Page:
Hamtramck will soon break ground on its first archaeological dig

Hamtramck will soon break ground on its first archaeological dig
Courtesy photo

The Old Hamtramck Center has long been the historical epicenter for the city of Hamtramck. Now, the center can boast that it is telling the city’s story through a new outlet: an archaeology site.

Dr. Krysta Ryzewski, an associate professor of anthropology at Wayne State, is currently leading a team of Wayne State students in an excavation of the old village hall in Hamtramck to uncover any city secrets it might hold. The village hall, which was built in 1915 and demolished decades ago, once housed the town police and fire departments, municipal buildings, and the Nut House bar that became popular following Prohibition.

But Ryzewski says that the team is also digging through additional buildings that once stood at the site, including two private homes on Alice Street and a shop that once sold tin.

“This site is particularly important because of the variety of buildings that were there originally,” says Greg Kowalski, the chairman of the Hamtramck Historical Museum. “You have a real cross-section of the history of Hamtramck here.”

The team, which has been working on the project since early September, is studying the Hamtramck site to formally determine what buildings used to stand there and what function they served.

“There are a lot of artifacts that relate to the activities that took place at each on of these buildings,” said Ryzewski. “We have found pottery fragments, plates and bowls, different types of medicine and alcohol bottles, and shells and beads that went on clothing.”

Ryzewski previously worked on another architectural project called Unearthing Detroit, where she led a study of collections dating back to when Europeans first arrived in Detroit in 1701. Ryzewski has also led the archeological digs at Roosevelt Park every other year since 2012, where she has helped to recover over 30,000 artifacts from 16 different properties. Just this summer, a team also led by Wayne State University professors uncovered more than 6,000 remnants of household objects from a worker rows’ house in Corktown that was built in 1849.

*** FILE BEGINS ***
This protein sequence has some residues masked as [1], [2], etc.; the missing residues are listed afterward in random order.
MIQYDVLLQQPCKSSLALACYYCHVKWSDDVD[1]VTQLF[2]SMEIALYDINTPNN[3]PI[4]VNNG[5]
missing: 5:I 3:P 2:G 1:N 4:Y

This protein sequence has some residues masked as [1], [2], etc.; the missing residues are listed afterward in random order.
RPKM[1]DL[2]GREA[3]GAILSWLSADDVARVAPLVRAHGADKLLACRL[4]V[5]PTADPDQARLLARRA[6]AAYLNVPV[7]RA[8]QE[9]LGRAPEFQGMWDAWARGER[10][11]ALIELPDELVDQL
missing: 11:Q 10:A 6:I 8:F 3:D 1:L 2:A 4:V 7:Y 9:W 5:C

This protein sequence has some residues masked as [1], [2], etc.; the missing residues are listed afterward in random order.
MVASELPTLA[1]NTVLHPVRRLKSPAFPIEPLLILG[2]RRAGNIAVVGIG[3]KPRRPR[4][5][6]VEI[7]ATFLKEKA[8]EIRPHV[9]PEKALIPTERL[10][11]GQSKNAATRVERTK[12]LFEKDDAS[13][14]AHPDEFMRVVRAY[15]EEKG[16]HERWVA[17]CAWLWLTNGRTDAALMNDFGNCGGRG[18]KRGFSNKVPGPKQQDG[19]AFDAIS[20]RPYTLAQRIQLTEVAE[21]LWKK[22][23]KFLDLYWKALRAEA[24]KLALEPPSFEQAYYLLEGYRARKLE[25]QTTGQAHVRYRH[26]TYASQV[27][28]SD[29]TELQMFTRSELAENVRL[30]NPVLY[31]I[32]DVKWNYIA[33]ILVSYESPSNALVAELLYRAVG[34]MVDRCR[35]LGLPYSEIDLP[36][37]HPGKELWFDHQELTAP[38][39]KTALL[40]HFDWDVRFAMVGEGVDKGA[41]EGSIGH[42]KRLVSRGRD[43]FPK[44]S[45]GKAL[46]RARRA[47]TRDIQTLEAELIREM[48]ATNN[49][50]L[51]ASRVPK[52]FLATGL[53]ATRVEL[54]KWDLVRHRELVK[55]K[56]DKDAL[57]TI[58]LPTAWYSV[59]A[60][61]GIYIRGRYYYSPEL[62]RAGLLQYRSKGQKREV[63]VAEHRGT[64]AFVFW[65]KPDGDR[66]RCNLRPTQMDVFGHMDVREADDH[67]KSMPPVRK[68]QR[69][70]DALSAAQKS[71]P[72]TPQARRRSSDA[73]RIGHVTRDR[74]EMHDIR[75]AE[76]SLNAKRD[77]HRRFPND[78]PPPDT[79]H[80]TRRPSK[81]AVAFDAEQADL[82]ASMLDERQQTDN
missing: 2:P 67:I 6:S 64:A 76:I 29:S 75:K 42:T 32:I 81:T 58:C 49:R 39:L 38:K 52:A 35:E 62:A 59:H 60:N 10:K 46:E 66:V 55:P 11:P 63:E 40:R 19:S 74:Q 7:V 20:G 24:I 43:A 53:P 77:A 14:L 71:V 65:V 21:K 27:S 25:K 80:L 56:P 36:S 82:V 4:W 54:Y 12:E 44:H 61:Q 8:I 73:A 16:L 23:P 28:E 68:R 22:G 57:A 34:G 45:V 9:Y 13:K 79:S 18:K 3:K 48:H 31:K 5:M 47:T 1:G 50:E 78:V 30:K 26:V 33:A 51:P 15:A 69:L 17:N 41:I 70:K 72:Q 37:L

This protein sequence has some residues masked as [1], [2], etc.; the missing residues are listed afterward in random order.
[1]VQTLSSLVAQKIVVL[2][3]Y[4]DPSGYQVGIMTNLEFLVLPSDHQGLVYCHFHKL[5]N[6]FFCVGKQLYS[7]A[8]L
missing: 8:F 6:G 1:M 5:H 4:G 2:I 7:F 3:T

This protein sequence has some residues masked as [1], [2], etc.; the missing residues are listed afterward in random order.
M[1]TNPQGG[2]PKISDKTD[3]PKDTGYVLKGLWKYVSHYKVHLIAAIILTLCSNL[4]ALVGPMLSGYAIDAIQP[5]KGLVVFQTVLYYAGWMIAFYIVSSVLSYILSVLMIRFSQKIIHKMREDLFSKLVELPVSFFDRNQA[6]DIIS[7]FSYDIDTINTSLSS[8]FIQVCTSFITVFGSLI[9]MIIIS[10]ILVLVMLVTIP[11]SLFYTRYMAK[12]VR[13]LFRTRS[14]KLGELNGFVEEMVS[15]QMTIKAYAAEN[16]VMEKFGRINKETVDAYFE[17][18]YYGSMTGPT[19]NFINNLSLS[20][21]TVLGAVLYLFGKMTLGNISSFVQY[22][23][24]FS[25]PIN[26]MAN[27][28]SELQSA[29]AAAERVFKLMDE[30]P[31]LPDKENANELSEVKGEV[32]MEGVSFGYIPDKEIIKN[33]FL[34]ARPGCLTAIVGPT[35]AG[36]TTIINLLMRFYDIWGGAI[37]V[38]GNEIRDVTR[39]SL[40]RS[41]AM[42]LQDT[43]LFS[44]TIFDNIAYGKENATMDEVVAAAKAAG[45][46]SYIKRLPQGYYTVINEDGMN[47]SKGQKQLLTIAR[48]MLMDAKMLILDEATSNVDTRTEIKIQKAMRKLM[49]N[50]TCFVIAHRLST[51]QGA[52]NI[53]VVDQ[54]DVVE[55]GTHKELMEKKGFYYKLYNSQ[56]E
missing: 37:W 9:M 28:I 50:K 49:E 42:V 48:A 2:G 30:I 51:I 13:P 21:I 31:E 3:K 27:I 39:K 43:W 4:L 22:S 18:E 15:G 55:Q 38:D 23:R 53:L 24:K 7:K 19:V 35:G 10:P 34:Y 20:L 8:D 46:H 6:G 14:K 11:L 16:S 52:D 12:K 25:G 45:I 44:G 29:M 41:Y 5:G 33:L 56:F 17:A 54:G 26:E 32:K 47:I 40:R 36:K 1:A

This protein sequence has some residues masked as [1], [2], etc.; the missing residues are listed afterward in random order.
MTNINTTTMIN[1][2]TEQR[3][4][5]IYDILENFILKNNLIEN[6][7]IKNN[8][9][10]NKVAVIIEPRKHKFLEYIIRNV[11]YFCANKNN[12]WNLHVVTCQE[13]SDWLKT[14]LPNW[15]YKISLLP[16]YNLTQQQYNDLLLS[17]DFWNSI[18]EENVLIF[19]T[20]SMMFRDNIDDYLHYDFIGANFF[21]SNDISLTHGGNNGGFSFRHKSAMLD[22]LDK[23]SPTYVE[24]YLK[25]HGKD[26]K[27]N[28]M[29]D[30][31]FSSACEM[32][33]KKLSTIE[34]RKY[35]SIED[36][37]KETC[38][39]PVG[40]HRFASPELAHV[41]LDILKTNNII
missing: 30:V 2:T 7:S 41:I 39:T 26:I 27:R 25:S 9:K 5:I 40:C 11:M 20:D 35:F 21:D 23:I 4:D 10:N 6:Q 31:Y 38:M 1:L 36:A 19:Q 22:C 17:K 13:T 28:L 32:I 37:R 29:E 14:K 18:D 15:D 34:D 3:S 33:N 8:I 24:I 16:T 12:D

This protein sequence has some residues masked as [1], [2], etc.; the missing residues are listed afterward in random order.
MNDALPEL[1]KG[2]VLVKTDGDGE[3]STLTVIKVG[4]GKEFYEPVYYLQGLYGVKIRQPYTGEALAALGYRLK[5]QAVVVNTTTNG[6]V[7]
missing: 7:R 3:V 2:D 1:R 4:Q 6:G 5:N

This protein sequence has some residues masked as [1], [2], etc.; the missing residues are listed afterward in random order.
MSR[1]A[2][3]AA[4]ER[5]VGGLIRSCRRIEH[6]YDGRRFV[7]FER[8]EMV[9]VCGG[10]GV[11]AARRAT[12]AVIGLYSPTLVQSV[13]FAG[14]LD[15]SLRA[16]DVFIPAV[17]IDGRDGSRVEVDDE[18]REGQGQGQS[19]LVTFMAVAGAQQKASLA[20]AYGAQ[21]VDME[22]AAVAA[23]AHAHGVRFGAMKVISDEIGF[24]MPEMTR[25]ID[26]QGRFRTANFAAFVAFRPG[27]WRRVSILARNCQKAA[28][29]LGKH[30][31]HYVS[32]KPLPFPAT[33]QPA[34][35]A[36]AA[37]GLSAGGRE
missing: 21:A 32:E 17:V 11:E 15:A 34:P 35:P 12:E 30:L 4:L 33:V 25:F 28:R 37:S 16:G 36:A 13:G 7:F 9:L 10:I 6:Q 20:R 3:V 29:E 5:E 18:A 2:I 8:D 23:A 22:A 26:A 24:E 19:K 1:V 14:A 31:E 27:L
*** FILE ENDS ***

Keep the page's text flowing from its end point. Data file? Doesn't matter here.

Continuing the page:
“There are several dozen archeological sites in Detroit that are well-preserved from the historical period, and archaeologists at Wayne State have been doing research in Detroit since the late 1950s,” says Ryzewski. “Detroit is such a big city and there’s a lot of buried history here.”

The ongoing project is the first comprehensive archeological dig in Hamtramck. There was some digging at the old Dodge Main factory after it was demolished in 1981, but Kowalski says describing it as “archaeological” would be doing an injustice to Dr. Ryzewski and her team.

“The current one is the first real archeological dig,” said Kowalski. “Everything is documented, everything is measured out, looked at very closely and done in a scientific way.”

“When you find these artifacts it gives you an insight into what life was like for people back then,” said Kowalski. “Every little item you find is a little insight into life back then.”

The team is working on site through mid-November and will present their findings at the Hamtramck Historical Museum on December 10.

Lucas Maiman is a fall editorial intern at Metro Times

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